Unexpected cost and complexity top the list of unexpected outcomes when it comes to storing and managing data in the cloud. Many organizations end up storing far more data in the cloud than they initially anticipated. This leads to unexpected, recurring cost overruns that may grow month after month resulting in organizations far exceeding their annual cloud budgets. Moving data within and out of the cloud represent some of these hidden, unexpected costs that organizations do not always anticipate.
Organizations may assume that once they tier their data in the cloud, they can both better control their storage costs and forecast future costs. However, the “gotchas” of using storage tiers do not necessarily show up when organizations store data on these tiers. These storage tiers have predictable per GB monthly rates derived from the amount of data stored on them.
The “gotchas” show up when organizations move data within or out of the cloud. Data movements may incur data transfer fees that can vary significantly and become nearly impossible to accurately estimate in advance. Consider the following data access and movement fees for which organizations must account.
Data Transfer Charges
General-purpose cloud service providers such as Amazon, Google, and Microsoft charge anywhere from $0.01/GB to $0.09/GB ($1.00 to $9.00/TB) to move data. They charge these fees any time organizations move data across the provider’s network to another region and out of the provider’s cloud. They even charge to move data to another availability zone within a region. These data movement fees represent charges that may unexpectedly drive up a monthly bill.
|Level||Old Price||New Price|
|First 10 TB per month||$0.17/GB||$0.15/GB|
|Next 40 TB per month||$0.13||$0.11|
|Next 100 TB per month||$0.11||$0.09|
|Over 150 TB per month||$0.10||$0.08|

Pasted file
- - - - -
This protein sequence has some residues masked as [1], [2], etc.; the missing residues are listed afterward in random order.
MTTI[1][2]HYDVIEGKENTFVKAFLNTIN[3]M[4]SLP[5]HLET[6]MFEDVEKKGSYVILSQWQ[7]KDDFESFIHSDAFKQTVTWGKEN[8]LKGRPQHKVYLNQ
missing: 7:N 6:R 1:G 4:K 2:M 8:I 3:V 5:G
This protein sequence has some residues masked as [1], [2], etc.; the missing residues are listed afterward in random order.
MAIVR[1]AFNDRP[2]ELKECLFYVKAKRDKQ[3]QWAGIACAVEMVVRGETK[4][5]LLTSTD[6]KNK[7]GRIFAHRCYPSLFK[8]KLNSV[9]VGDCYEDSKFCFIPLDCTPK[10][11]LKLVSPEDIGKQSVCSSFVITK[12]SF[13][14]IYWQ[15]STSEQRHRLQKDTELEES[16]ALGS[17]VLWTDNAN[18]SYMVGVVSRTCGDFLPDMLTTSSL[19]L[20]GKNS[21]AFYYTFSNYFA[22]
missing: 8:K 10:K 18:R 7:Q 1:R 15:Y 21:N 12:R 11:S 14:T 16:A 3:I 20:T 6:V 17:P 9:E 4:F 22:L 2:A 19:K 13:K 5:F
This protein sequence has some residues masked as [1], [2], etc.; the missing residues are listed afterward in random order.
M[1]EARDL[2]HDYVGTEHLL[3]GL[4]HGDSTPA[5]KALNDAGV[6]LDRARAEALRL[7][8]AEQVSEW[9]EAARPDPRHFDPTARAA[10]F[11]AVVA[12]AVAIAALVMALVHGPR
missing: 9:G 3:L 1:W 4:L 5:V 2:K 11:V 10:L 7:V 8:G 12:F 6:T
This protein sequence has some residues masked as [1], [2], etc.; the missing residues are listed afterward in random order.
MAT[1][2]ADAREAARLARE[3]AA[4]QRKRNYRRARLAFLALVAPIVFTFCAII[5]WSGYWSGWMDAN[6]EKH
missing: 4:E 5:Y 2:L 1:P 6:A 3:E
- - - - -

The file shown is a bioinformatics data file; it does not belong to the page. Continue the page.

Amazon’s updated data transfer fees as of 2/1/2020.
The differences in data transfer fees stem from a few factors. Organizations will incur different data movement fees based on numerous variables. Variables that influence these move fees include:
- The amount of data transferred
- Transferring data within or across regions
- Transferring data within or outside availability zone
- Transferring data inside or outside the provider’s cloud.
These variables coupled with the unknown timing of these data moves make it difficult to accurately estimate and forecast data transfer costs.
API / Data Request Fees
General-purpose cloud service providers charge for API calls such as write actions (PUT/COPY/POST) and read actions (GET). Translated, the provider tallies up every data object or file that an organization retrieves, moves, saves, and/or copies. These actions can quickly add up behind the scenes. Again, organizations rarely can reliably predict or control these activities since they may vary greatly from month to month.
Cloud providers charge up to nine cents per GB for data transferred out of the cloud, between regions, or even between availability zones. Organizations incur these egress fees regardless of the storage tier from which they retrieve their data.
Data Retrieval Fees
Organizations may incur data retrieval fees in addition to whatever other data request and egress fees they incur. They incur these fees if retrieving data from lower cost storage tiers such as AWS Glacier. These fees range from a one cent to three cents per GB. The final cost per GB will depend upon the amount of data they retrieve, from which tier they retrieve it, and how quickly they retrieve it.
Easy Cloud Access ≠ Easy Data Management
General-purpose cloud providers increasingly make it very easy for organizations to store data in their clouds. However, easy to store in their cloud does not automatically equate to economical or easy management once stored there.
Failing to put some thought into the availability zone, region, or storage tier on which one initially stores data can result in unexpected data movements and their associated costs down the road. To avoid these costs, organizations should pursue one of two options. They should more carefully plan where they place data with a general-purpose cloud provider and on which tier. Alternatively, they may consider one of the new second-generation cloud providers that only offer one tier of storage and do not charge data movement fees.